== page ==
With more and more folks wanting to upload their own images to Polyvore, I get LOADs of questions on how best to do it. The first thing you need to be aware of is that Polyvore has restrictions on which images it will allow you to clip. While most of us are aware of the web sites we can’t clip from, many are not aware of the image file size restrictions. For example, an image that is out of proportion (as in too skinny) cannot be clipped (note the paint brush below).
Polyvore also will not clip an image that is larger than 2 MB (too large) nor will it clip one that is too small. Unfortunately, I haven’t figured out what too small is yet, but if it is less than 2 MB or isn’t too skinny, it’s probably too small. Alicja was having problems clipping an image and asked me what the problem might be. When I looked at it, I realized it was too small (see below) and needed to be resized. How to fix an image that is too small is what this tutorial is all about and if you learn anything from it, be sure to thank Alicja.
There are two ways you can resize an image. You can either enlarge the image itself or you can increase the size of the “canvas” or background. I typically increase the canvas size for images that are too skinny and enlarge the image for ones that are too small. We’re going to fix Alicja’s image both ways, starting with increasing the size of the image. I’m using Photoshop Elements for this tutorial, but the terminology should be the same in just about any graphics program you use.
In Photoshop, go to Image > Resize > Image Size to start the process (click on any of the the pictures if you need to see a larger version).
This will open the Image Size dialog window which shows you the current size of your image. Make sure that the check boxes for “Constrain Proportions” and “Resample Image” (located at the bottom of the dialog window) are both checked.
This next step isn’t absolutely necessary, but it’s the way I do it since I’m used to working in “pixels” or, in the case of this window, “points” since I’m not given the option of choosing pixels (go figure … must be an Elements thing). So, click on the dropdown menu to the side of the Width box (or Height box) and select points. It will change both Height and Width to whatever you choose, so you doesn’t matter which dropdown you do this in.
Since you are enlarging your image, you need to change the Resampling method (this is geek stuff but helps to insure you get a halfway decent image). Click on the “Resample Image” dropdown and select “Bicubic Smoother (best for enlargement).” As a note: it’s typically not a good idea to enlarge images, but if you must, Photoshop is pretty good at it. However, there are Photoshop add-ins that do a MUCH better job.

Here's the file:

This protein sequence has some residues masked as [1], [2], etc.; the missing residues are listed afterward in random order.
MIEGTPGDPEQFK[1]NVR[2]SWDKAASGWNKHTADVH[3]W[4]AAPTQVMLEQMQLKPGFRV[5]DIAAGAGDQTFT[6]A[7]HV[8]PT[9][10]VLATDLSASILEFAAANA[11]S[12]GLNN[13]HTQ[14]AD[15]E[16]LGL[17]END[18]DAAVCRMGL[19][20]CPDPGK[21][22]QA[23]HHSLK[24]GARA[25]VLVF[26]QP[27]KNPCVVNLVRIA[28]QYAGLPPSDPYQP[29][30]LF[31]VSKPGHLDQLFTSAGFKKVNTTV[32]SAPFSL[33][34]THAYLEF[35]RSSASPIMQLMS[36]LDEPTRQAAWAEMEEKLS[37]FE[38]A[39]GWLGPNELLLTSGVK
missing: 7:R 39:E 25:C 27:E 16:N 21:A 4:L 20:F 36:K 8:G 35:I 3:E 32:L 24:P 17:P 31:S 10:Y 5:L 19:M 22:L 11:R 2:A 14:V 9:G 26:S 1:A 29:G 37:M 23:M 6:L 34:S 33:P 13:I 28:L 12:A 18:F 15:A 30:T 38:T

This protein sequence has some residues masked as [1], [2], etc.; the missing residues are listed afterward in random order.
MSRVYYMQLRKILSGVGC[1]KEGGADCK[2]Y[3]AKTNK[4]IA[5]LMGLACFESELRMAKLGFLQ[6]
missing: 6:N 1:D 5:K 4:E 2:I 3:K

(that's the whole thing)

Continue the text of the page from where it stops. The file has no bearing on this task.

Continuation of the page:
In the Width box (or the box with the smallest number), change the number to something over 200 (points). This is an arbitrary number, but typically makes the image large enough for Polyvore to clip it. We won’t have to change the Height since we check the box for “Constrain Proportions” which insures that the image retains the same proportions.
Click the “OK” button and you will now have an enlarged image. Just save it and replace the (bad) small image with the new (improved) larger one.
Now to the second method. You start off basically the same by going to Image > Resize, but this time select “Canvas Size …”
Change the dimensions from inches to pixels (or points) like we did above (and again not necessary).
Increase the smallest dimension (in our case the Width) to 200 (pixels)
Now increase the Height to 300 (pixels) or whatever height you want as long as number is larger than 200 (the magic number) AND your original size (in this case 197 pixels).
Like we did above, click the “OK” button and you will now have an enlarged image. The difference with this method of enlarging should be apparent. Instead of a larger picture, you have a bigger background with larger margins around the picture. Just save it and replace the (bad) small image with the new (improved) larger one.
As always, comments and questions are welcomed